Musings of an Entrepreneur Who Knows What She Wants

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By: Stephen Robert Morse 

Kathryn copyKathryn Minshew is co-founder and CEO of, a website providing immersive job search tools, career-related articles, professional development tools and job matching resources. “Great people come to us to answer the question, ‘What do I want to do with my life?'” Minshew says.

To date, her company has helped 15 million job seekers answer that question and “make better decisions about their careers.”

Minshew, 29, graduated from Duke University in 2008, majoring in political science and French before working for two years as a management consultant at McKinsey & Company. After two years with McKinsey, Minshew left to spend time in Rwanda and Malawi working through the Clinton Health Access Initiative (CHAI) introducing vaccinations to rural areas.

Entrepreneurial Beginnings

Then the entrepreneurial bug hit. In the fall of 2010, she founded a tech startup that failed the following year. That failure led her to start working on Her inspiration for the site came from her own experience.

“I’ve felt for a long time that there was a disconnect between what we tell kids — ‘You can be anything you want to be! Find work you love’ — and the tools we provide adults to actually discover and realize those dreams,” Minshew says.

While working at her first job, Minshew was shocked to discover the lack of resources available to smart, determined, professional women faced with making everyday career decisions. For example, she found many women lacked experience on how and when to ask for a promotion, negotiate a raise, or consider leaving for a new job.

“I originally built The Muse to serve the needs of these women, but found along the way that a lot of men wanted to use the product as well,” she explains. “We help people figure out what they want to do with their lives, and that’s a powerful thing.”

Minshew and her co-founders, Alexandra Cavoulacos (pictured above left) and Melissa McCreery (pictured above right) launched the company in September 2011. The company has since raised $1.2 million through private venture and angel investors. The Muse claims millions of users in more than 100 countries, the bulk of whom are described as upwardly aspirational professionals between the ages of 22and 35. More than two-thirds are women. Companies are now paying up to $60,000 for affiliation with the platform to access top-notch potential hires.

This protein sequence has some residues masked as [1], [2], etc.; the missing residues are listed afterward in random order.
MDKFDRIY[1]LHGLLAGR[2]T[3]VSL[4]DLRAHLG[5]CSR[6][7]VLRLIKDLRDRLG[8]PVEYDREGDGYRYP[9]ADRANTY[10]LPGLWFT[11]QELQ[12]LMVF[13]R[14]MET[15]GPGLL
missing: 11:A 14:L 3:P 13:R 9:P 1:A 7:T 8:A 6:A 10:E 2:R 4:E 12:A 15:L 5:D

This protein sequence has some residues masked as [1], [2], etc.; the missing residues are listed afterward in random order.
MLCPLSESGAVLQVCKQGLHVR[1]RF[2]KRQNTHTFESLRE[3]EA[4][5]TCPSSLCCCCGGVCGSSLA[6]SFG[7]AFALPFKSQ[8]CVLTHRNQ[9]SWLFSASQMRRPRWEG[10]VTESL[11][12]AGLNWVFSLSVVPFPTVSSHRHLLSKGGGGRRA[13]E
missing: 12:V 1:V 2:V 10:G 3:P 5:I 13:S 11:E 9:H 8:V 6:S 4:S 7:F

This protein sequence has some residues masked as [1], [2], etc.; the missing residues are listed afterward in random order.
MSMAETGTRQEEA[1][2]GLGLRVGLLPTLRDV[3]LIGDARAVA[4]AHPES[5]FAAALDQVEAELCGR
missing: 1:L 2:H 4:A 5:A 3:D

The Muse is based in New York with employees in San Francisco and Los Angeles. Nine full-time employees are supported by a network of freelance photographers and 300 volunteer contributing writers who share their expertise on topics ranging from interview and resume tips, to negotiating, to leadership and managing a team of 10, 100 or 10,000. Guest contributors have included publishing giant Cathie Black, who is also an investor and adviser in, among other notable publishers, heads of state, career and etiquette exerts as well as educators.

Work-Life Balance

Minshew shares a two-bedroom apartment in Manhattan’s Chelsea neighborhood and walks to work every morning. She starts her day at 8 a.m., answering emails while eating oatmeal at home. By 9:30 am, she’s taking calls while en route to the office. The rest of her day consists of taking meetings on the phone and in person, meeting with her team, and moving forward with various projects. By 6:00pm, she’s meeting reporters for drinks, and then heading off to tech  founder events.

As for her weekends, Minshew says, “Usually they’re 30-40% work and 60-70% fun. I like to have at least one adventure every weekend, whether it’s biking somewhere I haven’t been or taking a long subway to eat a particular ethnic food in an outer borough.”


According to the U.S. Bureau of Labor, 20 percent of the U.S. population is actively seeking jobs at any given time and roughly another 60 percent are open to new opportunities.  With that in mind, Minshew says, “We’re disrupting the classic job search model where companies all describe themselves as ‘innovative, results-driven environments looking for a team player.’ It’s impossible to differentiate and it shouldn’t be that way.”  The Muse’s job discovery product uses photos and videos to tell company stories that connect with prospective employees as compared to other sites that simply list job descriptions and requirements.

From Coca-Cola Scholar to Workplace Superstar

“One of the things I love about my job is how many incredible people I get to meet on a daily basis,” Minshew says.

Jessica Livingston, one of the partners of the acclaimed tech incubator YCombinator, was a particularly strong mentor based on “her perspective on startup life and her guidance as we went through the occasional difficult early-stage company situation.”

Minshew also credits Coca-Cola for helping get her get her start, winning a $20,000 college scholarship from the company as a high school senior. She learned about the program while researching scholarships at her high school’s college and career center.

“More than the money, Coca-Cola has created an incredible community of other scholars supported by Carolyn Norton and the rest of the Coca-Cola Scholars team,” Minshew said. “I’m quite good friends with several people I met through the program, and I’m always impressed by new Coca-Cola scholars I meet.”

As for the future, Minshew knows the competition in the career space is fierce — billions of dollars are at stake in the recruitment industry — she says she hopes The Muse will continue to “bring that magic, that sense of exploration and discovery, to each and every individual on a personal quest for career satisfaction.”

This article originally appeared on Coca-Cola Journey and is being republished here with permission. Visit and follow@CocaColaCo for additional inspiring stories on women entrepreneurs and more.